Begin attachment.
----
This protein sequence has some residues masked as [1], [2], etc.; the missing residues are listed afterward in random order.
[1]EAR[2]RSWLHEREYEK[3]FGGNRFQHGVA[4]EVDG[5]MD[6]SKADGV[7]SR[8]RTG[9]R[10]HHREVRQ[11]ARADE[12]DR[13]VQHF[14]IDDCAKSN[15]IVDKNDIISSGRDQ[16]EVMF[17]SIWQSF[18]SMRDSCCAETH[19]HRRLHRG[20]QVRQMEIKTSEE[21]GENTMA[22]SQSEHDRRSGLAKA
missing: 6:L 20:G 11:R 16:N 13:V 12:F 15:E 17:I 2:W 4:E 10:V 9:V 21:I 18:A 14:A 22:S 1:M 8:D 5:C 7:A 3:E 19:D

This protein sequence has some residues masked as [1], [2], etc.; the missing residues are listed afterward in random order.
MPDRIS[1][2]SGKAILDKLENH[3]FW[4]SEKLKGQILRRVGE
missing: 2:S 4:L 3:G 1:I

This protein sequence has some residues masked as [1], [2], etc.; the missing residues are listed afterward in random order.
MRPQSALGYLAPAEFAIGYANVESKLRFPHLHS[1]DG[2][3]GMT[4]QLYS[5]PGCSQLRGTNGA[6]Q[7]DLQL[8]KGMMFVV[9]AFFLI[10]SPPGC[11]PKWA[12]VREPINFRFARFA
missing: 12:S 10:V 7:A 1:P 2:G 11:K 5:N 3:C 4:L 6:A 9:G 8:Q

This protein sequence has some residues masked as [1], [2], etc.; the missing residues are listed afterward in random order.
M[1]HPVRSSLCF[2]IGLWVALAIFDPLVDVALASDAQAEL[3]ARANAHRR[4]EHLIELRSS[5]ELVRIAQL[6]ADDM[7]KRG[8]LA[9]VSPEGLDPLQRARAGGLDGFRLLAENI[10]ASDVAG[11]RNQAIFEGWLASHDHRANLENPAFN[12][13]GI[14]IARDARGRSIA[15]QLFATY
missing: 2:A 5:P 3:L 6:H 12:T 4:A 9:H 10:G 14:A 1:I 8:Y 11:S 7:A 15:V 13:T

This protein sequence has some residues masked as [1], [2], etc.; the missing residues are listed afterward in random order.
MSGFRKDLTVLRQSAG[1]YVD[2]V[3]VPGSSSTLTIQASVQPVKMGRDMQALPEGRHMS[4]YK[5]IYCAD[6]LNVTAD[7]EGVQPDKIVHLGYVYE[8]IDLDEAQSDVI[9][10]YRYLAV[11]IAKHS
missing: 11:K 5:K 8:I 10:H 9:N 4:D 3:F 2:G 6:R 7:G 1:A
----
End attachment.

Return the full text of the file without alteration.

This protein sequence has some residues masked as [1], [2], etc.; the missing residues are listed afterward in random order.
[1]EAR[2]RSWLHEREYEK[3]FGGNRFQHGVA[4]EVDG[5]MD[6]SKADGV[7]SR[8]RTG[9]R[10]HHREVRQ[11]ARADE[12]DR[13]VQHF[14]IDDCAKSN[15]IVDKNDIISSGRDQ[16]EVMF[17]SIWQSF[18]SMRDSCCAETH[19]HRRLHRG[20]QVRQMEIKTSEE[21]GENTMA[22]SQSEHDRRSGLAKA
missing: 6:L 20:G 11:R 16:N 13:V 12:F 15:E 17:I 2:W 4:E 10:V 9:V 21:I 18:A 14:A 22:S 1:M 8:D 5:C 7:A 3:E 19:D

This protein sequence has some residues masked as [1], [2], etc.; the missing residues are listed afterward in random order.
MPDRIS[1][2]SGKAILDKLENH[3]FW[4]SEKLKGQILRRVGE
missing: 2:S 4:L 3:G 1:I

This protein sequence has some residues masked as [1], [2], etc.; the missing residues are listed afterward in random order.
MRPQSALGYLAPAEFAIGYANVESKLRFPHLHS[1]DG[2][3]GMT[4]QLYS[5]PGCSQLRGTNGA[6]Q[7]DLQL[8]KGMMFVV[9]AFFLI[10]SPPGC[11]PKWA[12]VREPINFRFARFA
missing: 12:S 10:V 7:A 1:P 2:G 11:K 5:N 3:C 4:L 6:A 9:G 8:Q

This protein sequence has some residues masked as [1], [2], etc.; the missing residues are listed afterward in random order.
M[1]HPVRSSLCF[2]IGLWVALAIFDPLVDVALASDAQAEL[3]ARANAHRR[4]EHLIELRSS[5]ELVRIAQL[6]ADDM[7]KRG[8]LA[9]VSPEGLDPLQRARAGGLDGFRLLAENI[10]ASDVAG[11]RNQAIFEGWLASHDHRANLENPAFN[12][13]GI[14]IARDARGRSIA[15]QLFATY
missing: 2:A 5:P 3:L 6:H 12:T 4:A 9:H 10:G 14:A 1:I 8:Y 11:S 7:A 15:V 13:T

This protein sequence has some residues masked as [1], [2], etc.; the missing residues are listed afterward in random order.
MSGFRKDLTVLRQSAG[1]YVD[2]V[3]VPGSSSTLTIQASVQPVKMGRDMQALPEGRHMS[4]YK[5]IYCAD[6]LNVTAD[7]EGVQPDKIVHLGYVYE[8]IDLDEAQSDVI[9][10]YRYLAV[11]IAKHS
missing: 11:K 5:K 8:I 10:H 9:N 4:D 3:F 2:G 6:R 7:G 1:A